Employment Law Alert: MA Announces Major Changes to the Paid Family and Medical Leave Act

By: Rebecca F. Alperin, Matthew L. Mitchell and Amanda E. Thibodeau
October 24, 2023

The Massachusetts Paid Family and Medical Leave Law (“PFML”) provides Massachusetts employees with up to 26 weeks of job-protected, paid family and medical leave, on an annual basis, through a public-sponsored insurance program. Check out an overview of this complex benefits law.

Recently, the Massachusetts Department of Paid Family and Medical Leave (the “Department”) announced two significant amendments to the PFML which will require employers to revisit their PFML policies. Those amendments are discussed below:

New “Top Off” Rights

The PFML has been amended to permit covered employees the right to “top off” their PFML benefits. Specifically, for PFML applications filed on or after November 1, 2023, employees may elect to supplement (or “top off”) their weekly PFML benefit with any available accrued paid leave (such as vacation, sick time and/or other forms of paid time off), up to the employee’s average weekly wage rate. For example:

  • An employee’s average weekly wage rate is $2,000.
  • That same employee applies for and receives PFML benefits that provide the employee with a $1,100 PFML benefit per week.
  • The employee has four weeks of accrued, but unused vacation time at the time of the PFML application.
  • Under the new “top off” rule, the employee may elect to supplement his/her weekly PFML benefit with up to $900 per week of his/her accrued vacation time.

Previously, the option to “top off” was only available to those employees who received Massachusetts PFML benefits under a private plan, and only if that private plan included the option to “top off.”  Employees subject to the public fund were not permitted to use paid leave benefits while also receiving PFML benefits.

Under the new “top off” standards, regardless of whether employees receive PFML though the public fund or a private plan, employees will now have the discretion to choose whether they want to “top off” their PFML benefit with accrued leave or reserve their leave for use at another time. As such, employers whose private plans do not allow for “topping off” must amend their plans to bring them into compliance with this new rule. Further, employers that provide PFML benefits through the public fund must now amend their policies to include, and to inform their employees of, these new “top off” rights.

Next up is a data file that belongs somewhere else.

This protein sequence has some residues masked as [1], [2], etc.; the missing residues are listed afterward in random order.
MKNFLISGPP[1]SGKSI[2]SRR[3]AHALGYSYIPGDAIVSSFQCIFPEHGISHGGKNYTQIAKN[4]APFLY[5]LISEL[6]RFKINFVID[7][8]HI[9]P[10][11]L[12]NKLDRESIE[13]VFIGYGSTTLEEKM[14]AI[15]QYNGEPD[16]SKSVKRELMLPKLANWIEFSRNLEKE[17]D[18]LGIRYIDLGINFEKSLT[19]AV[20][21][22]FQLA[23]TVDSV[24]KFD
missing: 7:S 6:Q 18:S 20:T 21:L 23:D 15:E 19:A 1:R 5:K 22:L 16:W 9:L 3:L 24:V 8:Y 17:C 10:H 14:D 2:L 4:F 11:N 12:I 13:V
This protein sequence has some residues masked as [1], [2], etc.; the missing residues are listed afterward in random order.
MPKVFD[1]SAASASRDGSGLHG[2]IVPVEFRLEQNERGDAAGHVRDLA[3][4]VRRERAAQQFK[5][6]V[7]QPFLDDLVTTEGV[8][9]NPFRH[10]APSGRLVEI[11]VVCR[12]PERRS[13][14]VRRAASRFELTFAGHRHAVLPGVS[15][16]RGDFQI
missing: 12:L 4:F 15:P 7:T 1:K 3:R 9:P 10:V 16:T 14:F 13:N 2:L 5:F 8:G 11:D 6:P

Contribution Rate Changes

The public PFML fund is financed through the employee and employer payroll taxes – described in the PFML regulations as “employee share contributions” and “employer share contributions.”

Effective January 1, 2024, the applicable contribution rates are set to increase dramatically.

For employers with 25 or more employees, the contribution rate is set to increase from 0.63% to 0.88% of eligible wages, according to the following breakdown:

  • .70% for medical leave
    • .42% of the employer’s share
    • .28% of the employee’s share
  • .18% for family leave
    • 0% of the employer’s share
    • .18% of the employee’s share

For employers with fewer than 25 employees, there is no employer contribution. However, under the new standards, the employee share contribution rate is set to increase from 0.318% to 0.46% of eligible wages, according to the following breakdown:

  • .28% for medical leave
    • 0% of the employer’s share
    • .28% of the employee’s share
  • .18% for family leave
    • 0% of the employer’s share
    • .18% of the employee’s share

Employees will also see a change in the maximum weekly benefit, which increases from $1,129.82 to $1,149.90 in 2024.


Further guidelines and instructions for PFML compliance are anticipated in the next few weeks from the Department.

The Morse Employment Law Team will continue to keep you informed of these important updates and is available to assist employers in navigating these new PFML standards.

Please contact Matthew Mitchell, Amanda Thibodeau, or Rebecca Alperin should you have questions concerning this subject.

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